Composition inc. the rule of odds

creating a sense of balance in your composition

Understanding what makes a balanced composition is important if you want to achieve photos that ‘feel right.’ When the elements in the frame feel natural and their arrangement is harmonious, the photos will be engaging and pleasant to look at.

In my last post, and the first post from this series I wrote about composition and The Rule of Thirds. This time around I’ll be talking again about composition and for starters, The Rule of Odds

the rule of odds

It is said that an odd number of elements in a frame is more visually appealing for the eye than an even number. A group of three is said to create harmony and balance. For example, if you are going to place more than one person in a photograph, don’t use two, use 3 or 5 or 7, etc.
Photo by Brooke Lark on Unsplash

Keep in mind if all of your photos contain groups of three it’s maybe a too predictable. Try being creative with the your subjects.

Try framing one large subject and put three plates next to it or choose three very different props for the story; you could pick three colors for your compositions, or could try grouping many elements into three irregular clusters, and so on.

how many? 3, 7, 9, 12, 15…

The rule of odds only applies until the number is so great that it just looks lie a lot of elements in the frame. 3 is my favorite, and I think 5 is the max for most things. What’s your experience with this? Do you prefer 3 as well?

This analogous color combination is nice. However the photograph would be much more interesting had there been for example three utensils, and three slices of lime grouped together, and a small grouping of the green herbs. Even better was if the hero subject, the bread, was larger. 

What do you think?


The simple beauty of symmetry is something the eye can never resist. We are naturally drawn to the harmony it creates. Although it works well for some subjects It can look unnatural or even boring. Add additional elements to the frame, to create a more organic and dynamic scene without disturbing the balance.


Place the main subject right in the center of the frame. In my opinion, it’s a powerful method to signal the importance of the hero. But to avoid making the subject too symmetrical, add a couple of carefully chosen elements on either side of the subject.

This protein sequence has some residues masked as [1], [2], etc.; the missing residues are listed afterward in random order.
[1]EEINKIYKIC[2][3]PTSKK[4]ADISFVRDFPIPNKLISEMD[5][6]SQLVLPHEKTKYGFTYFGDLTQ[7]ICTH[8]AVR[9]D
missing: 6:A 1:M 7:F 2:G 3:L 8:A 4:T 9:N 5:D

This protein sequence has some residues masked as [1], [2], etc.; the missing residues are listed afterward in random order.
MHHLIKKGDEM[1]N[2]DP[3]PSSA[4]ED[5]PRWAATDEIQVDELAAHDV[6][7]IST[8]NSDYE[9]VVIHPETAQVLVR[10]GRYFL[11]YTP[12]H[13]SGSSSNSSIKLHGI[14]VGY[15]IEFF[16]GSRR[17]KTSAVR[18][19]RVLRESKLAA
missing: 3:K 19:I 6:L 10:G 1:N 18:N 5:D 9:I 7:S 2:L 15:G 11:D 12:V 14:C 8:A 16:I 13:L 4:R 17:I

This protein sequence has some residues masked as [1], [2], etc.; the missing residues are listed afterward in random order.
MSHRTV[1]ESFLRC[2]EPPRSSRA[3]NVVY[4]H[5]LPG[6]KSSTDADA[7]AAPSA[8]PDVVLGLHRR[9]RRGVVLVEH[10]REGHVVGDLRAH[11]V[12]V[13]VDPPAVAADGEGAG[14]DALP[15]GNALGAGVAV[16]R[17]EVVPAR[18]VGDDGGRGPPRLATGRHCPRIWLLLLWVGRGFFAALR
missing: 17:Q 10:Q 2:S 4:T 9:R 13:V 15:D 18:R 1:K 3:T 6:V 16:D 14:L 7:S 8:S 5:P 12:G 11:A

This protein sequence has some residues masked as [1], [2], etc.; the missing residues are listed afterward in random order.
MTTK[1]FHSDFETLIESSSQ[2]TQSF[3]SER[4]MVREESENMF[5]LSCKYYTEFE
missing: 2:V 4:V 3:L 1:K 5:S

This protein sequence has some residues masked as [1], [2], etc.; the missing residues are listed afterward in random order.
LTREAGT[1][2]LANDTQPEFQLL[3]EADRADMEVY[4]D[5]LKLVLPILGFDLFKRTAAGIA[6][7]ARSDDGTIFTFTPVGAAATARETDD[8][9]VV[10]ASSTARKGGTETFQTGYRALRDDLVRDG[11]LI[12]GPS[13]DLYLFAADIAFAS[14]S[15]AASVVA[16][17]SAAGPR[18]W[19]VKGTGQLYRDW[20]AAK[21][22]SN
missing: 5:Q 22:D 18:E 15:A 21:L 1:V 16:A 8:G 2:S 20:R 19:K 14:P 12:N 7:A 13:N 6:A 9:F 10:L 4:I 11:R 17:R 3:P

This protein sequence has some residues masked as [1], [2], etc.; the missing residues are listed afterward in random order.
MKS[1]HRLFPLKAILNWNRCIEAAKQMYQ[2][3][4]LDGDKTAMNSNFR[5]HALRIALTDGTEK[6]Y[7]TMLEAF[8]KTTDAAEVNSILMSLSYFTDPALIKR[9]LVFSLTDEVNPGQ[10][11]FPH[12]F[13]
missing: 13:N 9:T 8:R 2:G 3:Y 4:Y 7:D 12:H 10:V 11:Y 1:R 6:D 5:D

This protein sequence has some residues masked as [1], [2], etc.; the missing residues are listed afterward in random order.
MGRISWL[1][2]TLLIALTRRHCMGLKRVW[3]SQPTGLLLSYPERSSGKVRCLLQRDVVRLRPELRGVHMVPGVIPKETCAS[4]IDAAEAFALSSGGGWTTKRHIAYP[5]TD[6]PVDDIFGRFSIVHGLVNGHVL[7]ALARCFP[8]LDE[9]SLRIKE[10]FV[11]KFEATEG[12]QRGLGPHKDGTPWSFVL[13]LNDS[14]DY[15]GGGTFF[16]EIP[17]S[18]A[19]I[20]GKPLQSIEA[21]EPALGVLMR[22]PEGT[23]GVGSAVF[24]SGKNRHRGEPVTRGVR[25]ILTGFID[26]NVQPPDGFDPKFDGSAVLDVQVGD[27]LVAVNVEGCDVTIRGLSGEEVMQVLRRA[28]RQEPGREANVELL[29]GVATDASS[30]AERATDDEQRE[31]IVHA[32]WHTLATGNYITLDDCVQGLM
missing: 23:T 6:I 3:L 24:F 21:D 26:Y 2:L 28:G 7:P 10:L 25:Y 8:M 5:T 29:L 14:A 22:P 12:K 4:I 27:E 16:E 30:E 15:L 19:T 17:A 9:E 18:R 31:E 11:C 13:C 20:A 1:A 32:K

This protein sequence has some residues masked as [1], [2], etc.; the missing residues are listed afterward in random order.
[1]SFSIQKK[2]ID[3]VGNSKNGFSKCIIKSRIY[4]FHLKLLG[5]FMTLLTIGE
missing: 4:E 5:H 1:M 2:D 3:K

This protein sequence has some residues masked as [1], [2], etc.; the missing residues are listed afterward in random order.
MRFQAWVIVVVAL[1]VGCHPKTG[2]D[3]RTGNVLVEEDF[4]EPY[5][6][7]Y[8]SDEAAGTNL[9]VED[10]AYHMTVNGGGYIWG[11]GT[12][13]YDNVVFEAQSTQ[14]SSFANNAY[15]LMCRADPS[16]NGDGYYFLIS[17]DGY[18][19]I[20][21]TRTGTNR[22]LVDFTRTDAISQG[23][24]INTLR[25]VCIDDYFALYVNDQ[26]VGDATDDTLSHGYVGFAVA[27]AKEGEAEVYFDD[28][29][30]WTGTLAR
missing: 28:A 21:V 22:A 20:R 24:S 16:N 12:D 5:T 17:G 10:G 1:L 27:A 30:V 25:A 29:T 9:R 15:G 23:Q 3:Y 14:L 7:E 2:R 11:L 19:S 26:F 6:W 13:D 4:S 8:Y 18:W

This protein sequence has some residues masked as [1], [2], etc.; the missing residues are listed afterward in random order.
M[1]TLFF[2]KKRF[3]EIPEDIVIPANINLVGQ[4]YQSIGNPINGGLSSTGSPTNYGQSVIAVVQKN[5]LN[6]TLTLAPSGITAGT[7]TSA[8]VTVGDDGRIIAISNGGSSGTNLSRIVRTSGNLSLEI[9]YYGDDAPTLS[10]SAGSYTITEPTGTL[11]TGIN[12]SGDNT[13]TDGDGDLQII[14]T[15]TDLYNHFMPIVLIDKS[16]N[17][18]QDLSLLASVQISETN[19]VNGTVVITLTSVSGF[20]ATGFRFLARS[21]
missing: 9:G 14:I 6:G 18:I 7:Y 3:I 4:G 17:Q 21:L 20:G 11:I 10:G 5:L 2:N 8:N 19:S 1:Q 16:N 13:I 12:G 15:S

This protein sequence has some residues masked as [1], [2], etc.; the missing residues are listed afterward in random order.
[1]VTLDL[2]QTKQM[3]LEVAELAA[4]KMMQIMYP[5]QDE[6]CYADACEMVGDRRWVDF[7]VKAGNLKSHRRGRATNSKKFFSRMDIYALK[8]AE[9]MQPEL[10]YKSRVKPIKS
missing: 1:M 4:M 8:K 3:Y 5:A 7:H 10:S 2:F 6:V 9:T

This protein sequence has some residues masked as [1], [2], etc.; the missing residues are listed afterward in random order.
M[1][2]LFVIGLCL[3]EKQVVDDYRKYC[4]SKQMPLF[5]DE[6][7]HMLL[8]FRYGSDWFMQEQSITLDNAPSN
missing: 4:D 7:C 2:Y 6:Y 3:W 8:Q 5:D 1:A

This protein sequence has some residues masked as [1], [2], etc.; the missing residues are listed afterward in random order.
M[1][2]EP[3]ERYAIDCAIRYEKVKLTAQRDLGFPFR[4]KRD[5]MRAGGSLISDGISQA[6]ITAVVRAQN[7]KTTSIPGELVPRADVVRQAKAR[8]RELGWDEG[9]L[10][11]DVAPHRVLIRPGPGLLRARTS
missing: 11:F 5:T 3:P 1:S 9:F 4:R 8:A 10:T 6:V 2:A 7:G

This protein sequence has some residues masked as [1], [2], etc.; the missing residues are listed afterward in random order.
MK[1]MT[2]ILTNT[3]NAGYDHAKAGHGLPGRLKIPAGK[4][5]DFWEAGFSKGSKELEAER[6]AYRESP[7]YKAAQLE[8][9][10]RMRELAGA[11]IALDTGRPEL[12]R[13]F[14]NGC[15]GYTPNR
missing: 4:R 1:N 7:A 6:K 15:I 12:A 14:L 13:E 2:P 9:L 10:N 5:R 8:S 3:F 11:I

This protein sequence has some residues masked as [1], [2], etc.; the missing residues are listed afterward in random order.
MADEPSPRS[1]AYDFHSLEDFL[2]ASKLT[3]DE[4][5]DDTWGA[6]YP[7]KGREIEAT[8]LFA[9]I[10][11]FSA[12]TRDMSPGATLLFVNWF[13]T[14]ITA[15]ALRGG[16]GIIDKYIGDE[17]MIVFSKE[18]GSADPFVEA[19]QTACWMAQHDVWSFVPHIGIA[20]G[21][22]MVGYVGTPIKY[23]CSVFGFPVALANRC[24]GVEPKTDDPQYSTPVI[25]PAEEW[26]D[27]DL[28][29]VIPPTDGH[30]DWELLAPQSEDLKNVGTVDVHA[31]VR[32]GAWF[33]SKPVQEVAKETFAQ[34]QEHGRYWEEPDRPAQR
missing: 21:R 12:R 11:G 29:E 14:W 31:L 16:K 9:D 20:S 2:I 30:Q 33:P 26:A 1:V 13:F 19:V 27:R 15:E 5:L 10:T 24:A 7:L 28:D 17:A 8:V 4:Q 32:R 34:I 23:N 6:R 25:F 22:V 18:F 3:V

I don’t think this photo to the left from Alexandra wouldn’t be as appealing had it been a split mirror image. Using the elements around the hero subject gives it a natural feeling.

Again these things I write about are methods of creating good composition, and are not rules you have to apply to each and every photo you take. 

what's the story?

In a great photo story, there is always a hierarchy of elements: the main subject, and the supporting cast. What interests us the most are usually described as having more visual weight, that is what is needed if you want to draw the eye to your hero subject. You’ve got to make it the most interesting part of the photography. This way your viewer will be drawn to it. 

Depending on the interpretation, a photograph can succeed or fail.

If the sliced cake was the hero subject the photo above, then it failed. If it was a story about a brunch or breakfast then the photo succeeded. 

next time around - negative space + more

Next time I’ll get into negative space, and talk about more composition methods for creating visual interest.

Thanks for stopping by! 


Leave a Reply

Your email address will not be published. Required fields are marked *